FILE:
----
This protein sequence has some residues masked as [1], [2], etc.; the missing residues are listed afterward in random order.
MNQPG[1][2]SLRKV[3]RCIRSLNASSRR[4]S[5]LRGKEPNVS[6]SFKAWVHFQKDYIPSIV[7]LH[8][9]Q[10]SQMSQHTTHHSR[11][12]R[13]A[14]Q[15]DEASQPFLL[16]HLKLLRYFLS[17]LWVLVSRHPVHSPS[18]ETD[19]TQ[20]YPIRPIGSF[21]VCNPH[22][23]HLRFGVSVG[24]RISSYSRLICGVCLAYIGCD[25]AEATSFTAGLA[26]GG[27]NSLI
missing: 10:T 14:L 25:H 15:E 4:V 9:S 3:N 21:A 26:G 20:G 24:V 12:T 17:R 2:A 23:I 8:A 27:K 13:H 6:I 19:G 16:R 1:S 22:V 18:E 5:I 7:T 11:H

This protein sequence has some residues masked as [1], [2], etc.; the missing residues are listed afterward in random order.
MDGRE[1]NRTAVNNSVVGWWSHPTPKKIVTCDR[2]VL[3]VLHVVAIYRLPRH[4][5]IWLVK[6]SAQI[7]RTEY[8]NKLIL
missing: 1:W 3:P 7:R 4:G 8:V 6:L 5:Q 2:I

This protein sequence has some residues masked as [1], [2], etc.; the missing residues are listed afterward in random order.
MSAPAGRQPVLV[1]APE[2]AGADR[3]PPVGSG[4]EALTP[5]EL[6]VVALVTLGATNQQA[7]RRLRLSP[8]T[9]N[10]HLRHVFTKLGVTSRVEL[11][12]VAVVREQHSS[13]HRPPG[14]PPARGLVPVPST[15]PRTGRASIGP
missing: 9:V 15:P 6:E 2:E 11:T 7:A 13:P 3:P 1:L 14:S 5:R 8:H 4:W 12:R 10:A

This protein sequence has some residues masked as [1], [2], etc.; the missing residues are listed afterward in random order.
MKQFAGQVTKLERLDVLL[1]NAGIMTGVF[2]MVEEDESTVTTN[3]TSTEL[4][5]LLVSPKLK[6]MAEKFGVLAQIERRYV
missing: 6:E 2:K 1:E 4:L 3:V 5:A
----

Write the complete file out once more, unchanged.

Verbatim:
This protein sequence has some residues masked as [1], [2], etc.; the missing residues are listed afterward in random order.
MNQPG[1][2]SLRKV[3]RCIRSLNASSRR[4]S[5]LRGKEPNVS[6]SFKAWVHFQKDYIPSIV[7]LH[8][9]Q[10]SQMSQHTTHHSR[11][12]R[13]A[14]Q[15]DEASQPFLL[16]HLKLLRYFLS[17]LWVLVSRHPVHSPS[18]ETD[19]TQ[20]YPIRPIGSF[21]VCNPH[22][23]HLRFGVSVG[24]RISSYSRLICGVCLAYIGCD[25]AEATSFTAGLA[26]GG[27]NSLI
missing: 10:T 14:L 25:H 15:E 4:V 9:S 3:N 21:A 26:G 20:G 24:V 12:T 17:R 2:A 23:I 8:A 27:K 13:H 6:I 19:G 16:R 1:S 22:V 18:E 5:I 7:T 11:H

This protein sequence has some residues masked as [1], [2], etc.; the missing residues are listed afterward in random order.
MDGRE[1]NRTAVNNSVVGWWSHPTPKKIVTCDR[2]VL[3]VLHVVAIYRLPRH[4][5]IWLVK[6]SAQI[7]RTEY[8]NKLIL
missing: 1:W 3:P 7:R 4:G 8:V 6:L 5:Q 2:I

This protein sequence has some residues masked as [1], [2], etc.; the missing residues are listed afterward in random order.
MSAPAGRQPVLV[1]APE[2]AGADR[3]PPVGSG[4]EALTP[5]EL[6]VVALVTLGATNQQA[7]RRLRLSP[8]T[9]N[10]HLRHVFTKLGVTSRVEL[11][12]VAVVREQHSS[13]HRPPG[14]PPARGLVPVPST[15]PRTGRASIGP
missing: 9:V 15:P 6:E 2:E 11:T 7:A 13:P 3:P 1:L 14:S 5:R 8:H 4:W 12:R 10:A

This protein sequence has some residues masked as [1], [2], etc.; the missing residues are listed afterward in random order.
MKQFAGQVTKLERLDVLL[1]NAGIMTGVF[2]MVEEDESTVTTN[3]TSTEL[4][5]LLVSPKLK[6]MAEKFGVLAQIERRYV
missing: 6:E 2:K 1:E 4:L 3:V 5:A